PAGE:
Make Much of Him

I was listening to Jackie Hill Perry’s new album recently and was struck by some lines from Shai Linne in the song “Hymn” in which he says “Why we gotta talk about him? Hmm, wrong question. We ain’t gotta talk about him.  We get to talk about him. We were made to make much of him”. It’s a thought that has stayed with me and has been swirling around in my head. I’ve found that so often these days we don’t really talk about God so much. Instead, we focus on living a holy life and God pops up as a side character in our pursuit of a better life. We say that Jesus is the centre of what we do but we never actually focus…

EVENT: God and the Transgender Debate

Can a boy be “trapped” in a girl’s body? Can modern medicine actually “reassign” sex? And what is the most loving response towards a person who is experiencing conflict between the gender they appear to be, and the gender they feel that they are? The phenomenon of transgenderism raises many important questions and is full to overflowing with ontological assertions; the big idea being that people are who they claim to be, regardless of any evidence to the contrary. But is this conviction—that we are the sum total of what our feelings say we are—supported by biology, psychology or philosophy? This Monday (21st May 2018) I will be examining the transgender movement in light of current scientific and psychiatric research, and showing how the gospel of…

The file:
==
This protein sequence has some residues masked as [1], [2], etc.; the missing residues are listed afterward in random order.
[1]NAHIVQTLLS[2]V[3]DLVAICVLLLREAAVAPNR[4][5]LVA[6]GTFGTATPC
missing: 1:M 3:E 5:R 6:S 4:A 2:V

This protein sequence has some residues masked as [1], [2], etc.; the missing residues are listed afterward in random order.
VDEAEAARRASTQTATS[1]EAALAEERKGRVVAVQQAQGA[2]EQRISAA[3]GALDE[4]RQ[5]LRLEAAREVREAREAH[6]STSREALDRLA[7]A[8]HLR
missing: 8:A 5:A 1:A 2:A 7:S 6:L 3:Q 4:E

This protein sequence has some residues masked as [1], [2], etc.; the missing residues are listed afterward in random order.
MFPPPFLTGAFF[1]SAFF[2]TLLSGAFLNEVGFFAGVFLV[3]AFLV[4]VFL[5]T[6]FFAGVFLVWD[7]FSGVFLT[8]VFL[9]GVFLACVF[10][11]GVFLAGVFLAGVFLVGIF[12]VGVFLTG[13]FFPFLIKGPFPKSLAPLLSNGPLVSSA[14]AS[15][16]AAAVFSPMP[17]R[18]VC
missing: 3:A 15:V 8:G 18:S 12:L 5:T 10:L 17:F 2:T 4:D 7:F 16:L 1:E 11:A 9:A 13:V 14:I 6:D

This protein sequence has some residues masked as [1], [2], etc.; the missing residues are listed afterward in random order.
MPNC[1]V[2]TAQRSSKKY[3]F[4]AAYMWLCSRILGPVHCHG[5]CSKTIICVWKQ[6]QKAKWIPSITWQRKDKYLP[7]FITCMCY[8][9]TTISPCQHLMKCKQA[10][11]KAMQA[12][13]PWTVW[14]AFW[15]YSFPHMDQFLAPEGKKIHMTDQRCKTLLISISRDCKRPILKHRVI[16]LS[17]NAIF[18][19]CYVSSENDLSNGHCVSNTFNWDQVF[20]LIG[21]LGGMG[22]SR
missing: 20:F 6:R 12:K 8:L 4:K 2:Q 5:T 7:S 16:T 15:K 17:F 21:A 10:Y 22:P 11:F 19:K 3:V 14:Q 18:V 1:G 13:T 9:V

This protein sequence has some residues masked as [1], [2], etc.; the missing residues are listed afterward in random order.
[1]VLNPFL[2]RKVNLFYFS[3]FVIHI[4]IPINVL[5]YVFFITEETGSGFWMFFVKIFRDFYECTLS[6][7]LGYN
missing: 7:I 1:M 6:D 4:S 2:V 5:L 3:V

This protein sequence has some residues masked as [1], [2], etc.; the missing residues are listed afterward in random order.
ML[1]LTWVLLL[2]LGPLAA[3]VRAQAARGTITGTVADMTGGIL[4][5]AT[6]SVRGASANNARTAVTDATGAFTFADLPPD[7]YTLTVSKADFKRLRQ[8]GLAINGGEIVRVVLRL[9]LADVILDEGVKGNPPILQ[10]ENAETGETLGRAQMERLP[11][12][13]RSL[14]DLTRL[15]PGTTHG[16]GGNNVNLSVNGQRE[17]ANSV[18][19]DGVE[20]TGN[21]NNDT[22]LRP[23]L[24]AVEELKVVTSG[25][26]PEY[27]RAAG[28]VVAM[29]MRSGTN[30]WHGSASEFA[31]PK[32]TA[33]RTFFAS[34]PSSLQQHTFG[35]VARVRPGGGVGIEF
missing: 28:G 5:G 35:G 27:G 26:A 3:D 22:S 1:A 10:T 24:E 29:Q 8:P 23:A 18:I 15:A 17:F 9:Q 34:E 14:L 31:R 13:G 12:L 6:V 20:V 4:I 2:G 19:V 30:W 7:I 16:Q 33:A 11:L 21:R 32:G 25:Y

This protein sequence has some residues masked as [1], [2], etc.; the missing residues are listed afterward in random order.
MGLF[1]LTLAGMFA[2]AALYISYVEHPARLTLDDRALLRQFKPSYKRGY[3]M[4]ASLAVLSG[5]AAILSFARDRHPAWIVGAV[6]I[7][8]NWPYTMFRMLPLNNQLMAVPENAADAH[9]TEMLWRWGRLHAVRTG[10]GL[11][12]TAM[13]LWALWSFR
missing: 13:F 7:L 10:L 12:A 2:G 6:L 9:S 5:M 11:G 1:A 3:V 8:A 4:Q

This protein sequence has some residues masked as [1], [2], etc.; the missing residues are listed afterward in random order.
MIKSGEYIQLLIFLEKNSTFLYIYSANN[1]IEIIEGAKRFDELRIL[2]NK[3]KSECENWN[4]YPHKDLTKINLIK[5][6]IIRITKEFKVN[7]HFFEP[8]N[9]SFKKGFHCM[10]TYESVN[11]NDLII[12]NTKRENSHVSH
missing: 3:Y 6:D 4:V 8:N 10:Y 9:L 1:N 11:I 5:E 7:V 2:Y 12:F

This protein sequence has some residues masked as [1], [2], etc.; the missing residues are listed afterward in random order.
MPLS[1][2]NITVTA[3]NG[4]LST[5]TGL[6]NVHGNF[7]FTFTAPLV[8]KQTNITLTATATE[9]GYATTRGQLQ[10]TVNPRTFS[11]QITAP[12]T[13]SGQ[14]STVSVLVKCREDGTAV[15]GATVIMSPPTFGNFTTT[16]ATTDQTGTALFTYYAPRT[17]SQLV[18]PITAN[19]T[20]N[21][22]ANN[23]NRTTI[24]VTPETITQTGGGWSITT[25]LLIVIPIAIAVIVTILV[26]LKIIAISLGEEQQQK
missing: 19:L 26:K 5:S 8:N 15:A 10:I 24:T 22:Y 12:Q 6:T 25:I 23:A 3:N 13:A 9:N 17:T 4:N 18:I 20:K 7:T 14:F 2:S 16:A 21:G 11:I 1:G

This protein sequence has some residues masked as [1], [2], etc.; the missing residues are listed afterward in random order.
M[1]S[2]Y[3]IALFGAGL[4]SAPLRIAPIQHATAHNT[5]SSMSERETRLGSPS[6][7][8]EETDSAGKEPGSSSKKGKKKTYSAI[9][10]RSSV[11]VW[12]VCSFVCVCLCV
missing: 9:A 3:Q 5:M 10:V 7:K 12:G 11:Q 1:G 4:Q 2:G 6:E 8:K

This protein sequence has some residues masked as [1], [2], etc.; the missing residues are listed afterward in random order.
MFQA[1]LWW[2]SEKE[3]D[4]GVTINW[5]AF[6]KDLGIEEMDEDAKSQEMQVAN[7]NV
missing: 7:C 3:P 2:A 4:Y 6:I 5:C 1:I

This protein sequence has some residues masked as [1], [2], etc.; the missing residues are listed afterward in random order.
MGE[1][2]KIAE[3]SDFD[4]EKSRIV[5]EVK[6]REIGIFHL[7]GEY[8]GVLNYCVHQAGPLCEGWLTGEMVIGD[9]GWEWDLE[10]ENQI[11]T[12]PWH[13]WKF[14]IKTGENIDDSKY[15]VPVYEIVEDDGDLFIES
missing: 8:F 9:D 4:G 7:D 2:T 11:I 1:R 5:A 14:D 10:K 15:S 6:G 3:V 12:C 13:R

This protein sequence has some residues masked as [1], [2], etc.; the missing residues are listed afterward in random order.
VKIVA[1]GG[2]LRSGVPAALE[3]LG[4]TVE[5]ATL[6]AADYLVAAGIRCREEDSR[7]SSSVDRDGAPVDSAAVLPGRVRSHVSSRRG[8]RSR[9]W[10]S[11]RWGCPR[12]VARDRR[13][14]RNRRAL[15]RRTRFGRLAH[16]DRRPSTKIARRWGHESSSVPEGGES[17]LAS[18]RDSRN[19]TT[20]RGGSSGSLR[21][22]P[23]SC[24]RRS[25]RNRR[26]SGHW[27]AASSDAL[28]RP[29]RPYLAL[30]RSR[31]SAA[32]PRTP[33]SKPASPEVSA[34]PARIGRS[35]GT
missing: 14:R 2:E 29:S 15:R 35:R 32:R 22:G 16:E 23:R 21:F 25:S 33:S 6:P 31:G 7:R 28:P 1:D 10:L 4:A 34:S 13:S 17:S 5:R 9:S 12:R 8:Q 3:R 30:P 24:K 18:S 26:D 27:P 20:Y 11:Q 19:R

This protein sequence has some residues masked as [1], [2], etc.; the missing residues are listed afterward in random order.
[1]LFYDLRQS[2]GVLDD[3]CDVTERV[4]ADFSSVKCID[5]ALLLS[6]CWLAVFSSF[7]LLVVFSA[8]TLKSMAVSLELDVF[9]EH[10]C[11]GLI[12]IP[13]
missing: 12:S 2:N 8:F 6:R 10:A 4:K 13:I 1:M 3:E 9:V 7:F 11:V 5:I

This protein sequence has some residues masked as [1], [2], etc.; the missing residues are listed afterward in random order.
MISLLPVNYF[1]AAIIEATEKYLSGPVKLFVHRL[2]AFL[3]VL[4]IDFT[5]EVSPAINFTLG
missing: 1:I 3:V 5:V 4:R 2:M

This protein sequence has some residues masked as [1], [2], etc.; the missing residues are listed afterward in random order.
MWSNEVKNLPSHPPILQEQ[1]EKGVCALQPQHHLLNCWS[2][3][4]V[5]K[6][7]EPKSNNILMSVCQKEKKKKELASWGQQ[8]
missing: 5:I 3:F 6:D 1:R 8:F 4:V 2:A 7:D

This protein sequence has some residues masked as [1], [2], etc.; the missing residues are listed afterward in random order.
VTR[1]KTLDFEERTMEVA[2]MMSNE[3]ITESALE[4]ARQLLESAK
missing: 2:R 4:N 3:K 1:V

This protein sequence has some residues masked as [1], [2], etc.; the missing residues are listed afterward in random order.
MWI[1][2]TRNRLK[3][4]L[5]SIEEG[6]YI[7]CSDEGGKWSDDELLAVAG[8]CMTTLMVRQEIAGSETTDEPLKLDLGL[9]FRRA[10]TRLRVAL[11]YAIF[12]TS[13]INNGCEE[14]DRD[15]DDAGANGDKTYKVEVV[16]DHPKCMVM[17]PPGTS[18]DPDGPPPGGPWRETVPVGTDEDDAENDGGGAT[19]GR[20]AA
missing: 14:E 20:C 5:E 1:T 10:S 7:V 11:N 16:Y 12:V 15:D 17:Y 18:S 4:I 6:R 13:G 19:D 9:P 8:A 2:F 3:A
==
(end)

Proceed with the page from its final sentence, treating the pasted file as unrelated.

Supernatural Power for Everyday People

Hot on the heels of Jared C. Wilson’s brilliant May 2017 release The Imperfect Disciple (which I said a few words about), there are so many things that I recommend about his latest release Supernatural Power for Everyday People. At first glance, you might expect that a book with a title like this has come from a charismatic preacher or slightly off-target Pentecostal—but Wilson has worked hard to produce not only a solid introduction to the person and work of the Holy Spirit, but to develop a practical theology for the way in which ordinary saints can walk in step with the supernatural Spirit every day. His book is an enjoyable read and easy to understand. Because I just couldn’t narrow it down, here are 10…

What I Read in April

Ready Player One This is another one of those “they’re making a movie, so I should probably read the book” decisions. Due to a heavy reading load this month in other areas, I grabbed this one from Audible to give my eyes a break. Narrated by Wil Wheaton (who was brilliant), Ready Player One turned out to be a highly entertaining story, filled with more 80s pop references than I ever thought possible. It was a fun, emotive, creative world with the right amount of unyielding, unbeatable villain and highly satisfying for a child of the 1980s. I enjoyed the (audio)book so much that I probably won’t see the movie for fear of disappointment. As You Wish: Inconceivable Tales from the Making of The Princess…